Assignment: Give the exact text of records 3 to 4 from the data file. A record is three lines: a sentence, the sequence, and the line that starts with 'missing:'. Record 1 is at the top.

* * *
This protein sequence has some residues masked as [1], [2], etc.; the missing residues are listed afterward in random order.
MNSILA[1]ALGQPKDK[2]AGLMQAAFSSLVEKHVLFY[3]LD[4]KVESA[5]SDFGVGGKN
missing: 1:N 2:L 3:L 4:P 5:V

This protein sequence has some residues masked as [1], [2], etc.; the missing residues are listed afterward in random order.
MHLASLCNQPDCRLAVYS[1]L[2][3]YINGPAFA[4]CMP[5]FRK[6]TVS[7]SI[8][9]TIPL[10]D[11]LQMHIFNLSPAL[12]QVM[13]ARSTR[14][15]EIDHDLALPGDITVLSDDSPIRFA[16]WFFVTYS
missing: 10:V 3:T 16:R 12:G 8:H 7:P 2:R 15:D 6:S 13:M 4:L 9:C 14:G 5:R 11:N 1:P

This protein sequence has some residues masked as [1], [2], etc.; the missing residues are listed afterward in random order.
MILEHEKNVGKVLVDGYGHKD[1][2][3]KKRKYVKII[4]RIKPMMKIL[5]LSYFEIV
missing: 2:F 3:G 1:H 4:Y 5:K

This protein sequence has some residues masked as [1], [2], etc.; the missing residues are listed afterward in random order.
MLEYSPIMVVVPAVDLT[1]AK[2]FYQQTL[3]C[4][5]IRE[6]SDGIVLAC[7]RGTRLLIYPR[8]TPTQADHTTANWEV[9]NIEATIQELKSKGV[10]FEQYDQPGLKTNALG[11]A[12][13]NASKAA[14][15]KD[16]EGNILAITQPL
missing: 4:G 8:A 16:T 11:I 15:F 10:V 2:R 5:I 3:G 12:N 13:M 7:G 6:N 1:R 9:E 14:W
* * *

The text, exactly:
This protein sequence has some residues masked as [1], [2], etc.; the missing residues are listed afterward in random order.
MILEHEKNVGKVLVDGYGHKD[1][2][3]KKRKYVKII[4]RIKPMMKIL[5]LSYFEIV
missing: 2:F 3:G 1:H 4:Y 5:K

This protein sequence has some residues masked as [1], [2], etc.; the missing residues are listed afterward in random order.
MLEYSPIMVVVPAVDLT[1]AK[2]FYQQTL[3]C[4][5]IRE[6]SDGIVLAC[7]RGTRLLIYPR[8]TPTQADHTTANWEV[9]NIEATIQELKSKGV[10]FEQYDQPGLKTNALG[11]A[12][13]NASKAA[14][15]KD[16]EGNILAITQPL
missing: 4:G 8:A 16:T 11:I 15:F 10:V 2:R 5:I 3:G 12:N 13:M 7:G 6:N 1:R 9:E 14:W